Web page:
We Get Support From:
Become a Supporter 
 We Get Support From:
Become a Supporter 

Listeners Weigh In On Movies That Monitor The Audience

Monday, February 18, 2013

Copyright 2018 NPR. To see more, visit http://www.npr.org/.

On Friday, we learned about a test of a plan to use body monitoring applied to movie viewing that would select alternate actions depending on what the audience wants. So we challenged listeners to tell us how this technology could work retroactively, reworking some of the past's almost great films. Melissa Block hears from some listeners.



Finally, in this week's All Tech round-up, a follow-up to something you heard on this program last Friday. We told you that researchers in England have shot a short film that allows the audience to change the movie's plot using hi-tech bio-signals. If the action seems too tense, the story veers to something a bit more calming.

We asked you to come up some plot revisions of your own to improve otherwise good movies you've seen. Warning: our first one requires a spoiler alert. It's the latest James Bond thriller, "Skyfall."


CAMILLE NELSON: My name is Camille Nelson. I live in Oxford, Ohio. In the first scene, James Bond is accidentally shot and seriously wounded by a fellow agent who had been instructed by M to take the shot.



NELSON: My do-over would come down to this. Bad guy, Raul Silva, presents more of an imminent threat to humanity. M is more badly injured and Bond is both weaponless and physically unable to come to M's rescue. As in the original, Silva holds a gun to M's temple, puts his head next to hers and tells her to pull the trigger. M wastes little time considering her options, M looks gravely at Bond and calmly informs him: Bond, I'm going to take the shot.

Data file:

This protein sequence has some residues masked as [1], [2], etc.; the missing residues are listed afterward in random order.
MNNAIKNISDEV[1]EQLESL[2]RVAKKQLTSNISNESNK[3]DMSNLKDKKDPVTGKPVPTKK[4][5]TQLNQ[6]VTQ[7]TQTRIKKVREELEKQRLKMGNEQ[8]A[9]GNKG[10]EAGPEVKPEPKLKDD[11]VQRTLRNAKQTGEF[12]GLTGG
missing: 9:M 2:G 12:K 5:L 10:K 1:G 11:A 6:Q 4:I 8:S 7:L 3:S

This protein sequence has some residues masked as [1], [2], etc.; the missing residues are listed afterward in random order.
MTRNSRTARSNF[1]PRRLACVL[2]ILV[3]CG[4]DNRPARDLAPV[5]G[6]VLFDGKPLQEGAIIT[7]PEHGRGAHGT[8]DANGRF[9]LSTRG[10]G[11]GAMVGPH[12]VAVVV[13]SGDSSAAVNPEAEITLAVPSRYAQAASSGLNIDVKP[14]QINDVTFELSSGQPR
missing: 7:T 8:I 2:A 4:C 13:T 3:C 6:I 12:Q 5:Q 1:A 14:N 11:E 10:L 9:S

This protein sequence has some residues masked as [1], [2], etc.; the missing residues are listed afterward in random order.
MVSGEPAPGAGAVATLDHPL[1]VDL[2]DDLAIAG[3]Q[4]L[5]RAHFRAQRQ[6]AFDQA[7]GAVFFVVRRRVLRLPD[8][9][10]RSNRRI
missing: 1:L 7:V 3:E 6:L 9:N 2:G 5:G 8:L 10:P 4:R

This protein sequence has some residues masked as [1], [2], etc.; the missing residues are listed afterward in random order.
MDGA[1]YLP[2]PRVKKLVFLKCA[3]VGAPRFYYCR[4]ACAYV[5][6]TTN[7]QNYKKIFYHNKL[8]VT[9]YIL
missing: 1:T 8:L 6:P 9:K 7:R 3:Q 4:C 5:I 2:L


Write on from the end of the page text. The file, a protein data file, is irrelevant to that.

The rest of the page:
M kills the bad guy and goes out in a blaze of glory.


SCOTT CHANKHELD: This is Scott Chankheld(ph) in Port Deposit, Maryland. I would like to see an alternate ending to the 1974 movie "Jaws." As the hero, the local sheriff eventually kills the shark. During the movie he's in an argument with a local politician who does not want to close the beach, due to possible economic impact.


CHANKHELD: In my alternate ending, the sheriff would not go to work that day because the politician used a looming fiscal crisis as an excuse to furlough the civil servants. In this alternate ending, the shark would survive and the politician and his family would be eaten by the shark because the sheriff was on furlough.


STEVEN COVARI: This is Steven Covari(ph). Regarding alternate movie endings, I would have Sonny Corleone survive in "Godfather I," by virtue of using his easy pass.


BLOCK: Then there's a plot change suggested by listener John Manion of Leesburg, Virginia. He thinks the film "Casablanca" would be more satisfying without its altruistic ending. In his version, Free-French supporter Elsa, played by Ingrid Bergman, should leave her heroic husband rotting in jail and run off with Humphrey Bogart's Rick, the saloon-keeper.

And another listener, Charles O'Meara of Guilford, Connecticut, takes a dim view of the whole idea of audiences influencing a plot of a movie. He says, that's not a movie, that's a video game. He further writes to tell us that as a composer, he finds it utterly insulting that the public should have a say in his vision. If the public knows so much, he says, let them make their own movies.

While that may be a proper view for an artist, for the many "Star Wars" fans who wrote in, there was no question that a do-over would help "The Phantom Menace." When the film came out in 1999, there was a fan revolt over one cartoonish character that spoiled the movie for many.

Listener Drew Lienau of Seattle spoke for many with this suggestion.

DREW LIENAU: My movie do-over is three words: Jar Jar Binks.

BLOCK: Thanks to everyone who wrote or sent in their audio comments. Transcript provided by NPR, Copyright NPR.

View this story on npr.org

Sign up for ReCap

and never miss the top stories

Delivered to your inbox every Wednesday.

Check out a sample ReCap newsletter.